Positional understanding and tactics go hand in hand. With positional understanding you'll have an idea of what to do when there's no tactical shots (which is most of the time). Positional understanding is important in the opening as well (from move 1). Endgame studies are also well worth the time.



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i have always used just one: "Chess Openings" by I.A. Horowitz
it's very outdated like pebbles' lehrbuch, but it serves its purpose for a player of my mediocre skill level :). I use it more as a guide to understanding openings than anything else. It's fairly detailed and I find it helpful, even if it isn't as accurate as it could be.

I'll play what I figure I half-way understand, and feel comfortable playing. If i want to find out more about some opening, I'll look for articles or games online. Besides that... there are nice people here who go out of their way to help me, and of course i appreciate that a lot! thanks.



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If you want you could combine openings books with NiC so that you can eliminate the drawbacks in both. In that way you get a general understanding of the opening through the book and you can stay up to date by means of the yearbook. Although I would like to reinforce what has been said earlier, try to study endgames first, than tactics and only after you feel you have a minimum knowledge of both start the study of openings in a serious maner. Until then you are just wasting your time.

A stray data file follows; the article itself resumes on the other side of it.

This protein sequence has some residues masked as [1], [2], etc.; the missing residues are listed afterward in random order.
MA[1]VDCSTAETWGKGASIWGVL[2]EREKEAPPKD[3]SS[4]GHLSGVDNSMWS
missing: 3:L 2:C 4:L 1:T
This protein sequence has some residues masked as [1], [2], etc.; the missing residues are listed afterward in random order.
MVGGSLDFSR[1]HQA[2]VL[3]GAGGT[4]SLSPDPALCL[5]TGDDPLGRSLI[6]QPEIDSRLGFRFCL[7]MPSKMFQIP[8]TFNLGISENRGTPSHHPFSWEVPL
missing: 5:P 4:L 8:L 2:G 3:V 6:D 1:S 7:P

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i believe learning the principles of openings will only get you so far. I know from experience several times i have just been killed in the opening because i didn't know enough theory.
Now i have a knowledge of theory far beyond my rating, and find i often come out of the opening with decent positions.
But if you really want to improve your openings i would subscribe to New In Chess yearbook, which comes out 4 times a year. But the yearbook wil give lowly rated players nothing as often it will be over their heads.



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I recommend Modern Chess Openings (14th edition), i got it the other week as my first book and what i like about it is as well as a good variety of openings it explains the concept or purpose behind each type so you can develop your own strategy and play though the opening understanding what you are doing rather than following blind. It doesnt explain in great depth however but i think its a great starting point.



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"Nunn's Chess Openings" is another good reference book.

"Basic Chess Openings" and "More Basic Chess Openings" by Gabor Kallai

From the foreword of the book:

"the book contains the main lines of each opening, taking into account modern fashion. The author explains every opening in detail and gives a diagram at the end of each section, sketching the plans for both sides in the middle game."

later it says the books will be most useful to players between the ratings of 1700 and 2300'